A web proxy server is a computer situated between your PC and a website server you are requesting a data/webpage from. There are two common reasons for using a web proxy:
- To speed up browsing by caching webpage data (a Web cache or CDN) therefore saving a full trip and download from the website you are visiting.
- To stay anonymous towards the website you are visiting whereby the web proxy acts as a “go between”. The website server will only see and/or log the proxy IP address, not your machines IP address.
The visual diagram 1.a below shows how and where a proxy is located on the network chain with further explanation below (click to enlarge the diagram).
- Computer number #1 is your home machine, its IP address is 127.158.84.110. Lets say you open your web browser and enter the website address www.example.com and hit enter. Your computer will send a ask for www.example.com but because you are using a proxy server, that request will be sent to the proxy server first, not the www.example.com web server (yet).
- Computer number #2 is the proxy server, it’s IP address is 22.214.171.124. The proxy server receives the request from your home computer for www.example.com. It then sends the same request to the www.example.com web server, but uses its own IP address of 126.96.36.199, not your home computers IP address.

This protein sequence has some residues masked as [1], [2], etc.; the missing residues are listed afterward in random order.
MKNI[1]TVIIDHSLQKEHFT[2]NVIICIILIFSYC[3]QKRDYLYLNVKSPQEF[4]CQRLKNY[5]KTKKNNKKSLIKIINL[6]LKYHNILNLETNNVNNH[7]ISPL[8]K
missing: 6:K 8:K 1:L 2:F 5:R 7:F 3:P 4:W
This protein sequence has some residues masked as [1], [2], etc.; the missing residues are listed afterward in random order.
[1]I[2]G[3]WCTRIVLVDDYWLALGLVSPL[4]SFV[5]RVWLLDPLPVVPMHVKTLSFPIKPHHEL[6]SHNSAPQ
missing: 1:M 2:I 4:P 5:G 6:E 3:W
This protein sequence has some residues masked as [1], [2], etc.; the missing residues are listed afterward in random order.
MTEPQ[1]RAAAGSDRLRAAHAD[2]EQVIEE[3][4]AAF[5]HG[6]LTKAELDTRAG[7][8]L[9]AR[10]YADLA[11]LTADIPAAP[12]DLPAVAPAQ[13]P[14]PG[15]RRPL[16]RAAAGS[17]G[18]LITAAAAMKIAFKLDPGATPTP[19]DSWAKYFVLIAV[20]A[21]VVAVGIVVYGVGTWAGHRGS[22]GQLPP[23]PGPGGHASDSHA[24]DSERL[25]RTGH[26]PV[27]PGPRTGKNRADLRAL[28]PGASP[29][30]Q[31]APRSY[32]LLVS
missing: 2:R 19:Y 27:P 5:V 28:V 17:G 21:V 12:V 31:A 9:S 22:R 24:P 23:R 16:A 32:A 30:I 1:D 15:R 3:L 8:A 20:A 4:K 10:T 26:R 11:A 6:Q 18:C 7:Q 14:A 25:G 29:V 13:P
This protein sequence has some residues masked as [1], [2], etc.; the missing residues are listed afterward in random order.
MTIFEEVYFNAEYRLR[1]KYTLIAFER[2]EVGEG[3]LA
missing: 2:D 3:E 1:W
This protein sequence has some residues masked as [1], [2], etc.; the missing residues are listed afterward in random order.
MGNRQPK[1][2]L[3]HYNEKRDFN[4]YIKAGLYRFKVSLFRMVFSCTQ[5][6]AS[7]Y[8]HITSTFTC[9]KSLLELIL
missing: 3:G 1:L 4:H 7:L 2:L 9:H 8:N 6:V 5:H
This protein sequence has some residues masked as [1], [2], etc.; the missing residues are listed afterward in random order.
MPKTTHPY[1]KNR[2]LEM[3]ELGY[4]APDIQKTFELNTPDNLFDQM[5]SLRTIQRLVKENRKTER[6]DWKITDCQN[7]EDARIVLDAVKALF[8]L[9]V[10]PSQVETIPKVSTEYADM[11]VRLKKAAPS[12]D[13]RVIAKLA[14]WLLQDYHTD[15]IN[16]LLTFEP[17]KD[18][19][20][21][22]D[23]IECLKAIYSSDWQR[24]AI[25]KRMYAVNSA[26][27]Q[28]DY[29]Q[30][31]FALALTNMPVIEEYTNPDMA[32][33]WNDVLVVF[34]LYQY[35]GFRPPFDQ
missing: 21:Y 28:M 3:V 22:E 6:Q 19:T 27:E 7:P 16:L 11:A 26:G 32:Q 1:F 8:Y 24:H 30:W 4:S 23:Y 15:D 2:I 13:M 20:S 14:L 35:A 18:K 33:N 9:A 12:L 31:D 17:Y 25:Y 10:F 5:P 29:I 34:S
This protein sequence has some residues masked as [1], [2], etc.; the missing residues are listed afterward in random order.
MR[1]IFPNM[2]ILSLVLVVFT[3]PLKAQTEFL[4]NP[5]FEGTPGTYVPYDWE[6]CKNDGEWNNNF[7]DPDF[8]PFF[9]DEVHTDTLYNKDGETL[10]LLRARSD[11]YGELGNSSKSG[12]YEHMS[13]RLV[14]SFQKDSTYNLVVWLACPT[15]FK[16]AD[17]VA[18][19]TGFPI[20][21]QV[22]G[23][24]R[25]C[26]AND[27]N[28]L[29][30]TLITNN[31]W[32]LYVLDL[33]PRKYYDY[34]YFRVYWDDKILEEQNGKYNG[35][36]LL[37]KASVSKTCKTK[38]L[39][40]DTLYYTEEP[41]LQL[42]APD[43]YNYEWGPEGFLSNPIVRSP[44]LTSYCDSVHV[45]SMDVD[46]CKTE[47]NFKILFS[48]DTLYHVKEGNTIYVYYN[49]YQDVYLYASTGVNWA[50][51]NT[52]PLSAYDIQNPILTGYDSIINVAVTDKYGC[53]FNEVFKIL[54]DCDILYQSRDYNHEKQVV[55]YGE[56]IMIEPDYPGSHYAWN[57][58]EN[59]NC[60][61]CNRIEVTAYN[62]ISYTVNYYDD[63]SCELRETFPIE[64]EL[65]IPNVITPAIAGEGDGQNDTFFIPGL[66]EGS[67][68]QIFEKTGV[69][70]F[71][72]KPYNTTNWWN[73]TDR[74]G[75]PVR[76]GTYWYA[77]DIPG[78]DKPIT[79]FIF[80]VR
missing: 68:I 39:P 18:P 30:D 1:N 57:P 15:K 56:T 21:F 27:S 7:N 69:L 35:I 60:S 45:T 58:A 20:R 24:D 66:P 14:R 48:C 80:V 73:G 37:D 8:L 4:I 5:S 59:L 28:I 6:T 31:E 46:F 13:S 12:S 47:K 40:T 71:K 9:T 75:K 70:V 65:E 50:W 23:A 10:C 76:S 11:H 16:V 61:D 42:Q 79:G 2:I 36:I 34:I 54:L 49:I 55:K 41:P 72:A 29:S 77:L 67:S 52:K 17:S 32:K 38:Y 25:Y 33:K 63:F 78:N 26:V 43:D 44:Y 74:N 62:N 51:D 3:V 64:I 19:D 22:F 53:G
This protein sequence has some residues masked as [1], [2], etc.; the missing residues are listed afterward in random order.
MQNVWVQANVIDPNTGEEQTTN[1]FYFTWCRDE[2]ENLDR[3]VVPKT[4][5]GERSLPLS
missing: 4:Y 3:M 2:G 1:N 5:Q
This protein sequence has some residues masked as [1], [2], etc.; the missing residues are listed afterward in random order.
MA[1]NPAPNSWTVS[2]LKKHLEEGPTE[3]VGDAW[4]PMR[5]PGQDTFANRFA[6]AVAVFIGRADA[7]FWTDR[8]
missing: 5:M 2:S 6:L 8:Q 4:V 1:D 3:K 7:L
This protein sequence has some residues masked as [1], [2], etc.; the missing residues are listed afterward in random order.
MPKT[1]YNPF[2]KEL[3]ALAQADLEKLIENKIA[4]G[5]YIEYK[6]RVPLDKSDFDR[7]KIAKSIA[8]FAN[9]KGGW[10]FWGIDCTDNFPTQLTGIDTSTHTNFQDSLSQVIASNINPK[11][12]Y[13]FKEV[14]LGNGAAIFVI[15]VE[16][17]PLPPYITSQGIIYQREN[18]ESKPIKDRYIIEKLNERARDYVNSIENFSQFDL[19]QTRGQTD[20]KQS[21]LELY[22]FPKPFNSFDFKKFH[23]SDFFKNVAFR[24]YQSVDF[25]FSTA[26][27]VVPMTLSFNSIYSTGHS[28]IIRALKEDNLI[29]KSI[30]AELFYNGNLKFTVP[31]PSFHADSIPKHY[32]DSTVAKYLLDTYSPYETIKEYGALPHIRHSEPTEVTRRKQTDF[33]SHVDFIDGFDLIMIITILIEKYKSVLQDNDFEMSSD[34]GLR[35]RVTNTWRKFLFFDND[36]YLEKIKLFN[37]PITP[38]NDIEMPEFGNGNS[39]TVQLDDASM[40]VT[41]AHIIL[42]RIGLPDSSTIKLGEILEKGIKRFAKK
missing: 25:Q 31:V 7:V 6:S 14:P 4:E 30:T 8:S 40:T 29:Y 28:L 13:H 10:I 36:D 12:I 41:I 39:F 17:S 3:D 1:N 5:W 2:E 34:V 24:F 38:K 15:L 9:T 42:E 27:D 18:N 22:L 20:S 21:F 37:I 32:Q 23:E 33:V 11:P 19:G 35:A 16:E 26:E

- Computer number #3 is the web server for www.example.com. It receives the request from the proxy server, and logs its IP address of 188.8.131.52. It then sends the web page back to the proxy server, that then sends it back to your home computer, completing the entire transfer request.
- Number #4 in our diagram is the proxy servers cache. When the Proxy receives the webpage from www.example.com it stores a local copy of it (html, images etc) on it’s hard drive along with a time-stamp. Lets say 30 minutes later you decide to visit www.example.com again and your request is sent to the proxy server, but this time the proxy simply checks if the page on the web server has been altered in the past 30 minutes by comparing the time-stamp it recorded, with the last modified date and time of the web page. If the web page has not changed in the past 30 minutes, the proxy server will send the cached local copy of www.example.com web page making the entire process much faster than downloading the page and data again.
The caching example above is one of many ways a proxy decides when to send the cached copy of a web page, and when to retrieve a fresh version, it really depends on the software used and it’s settings.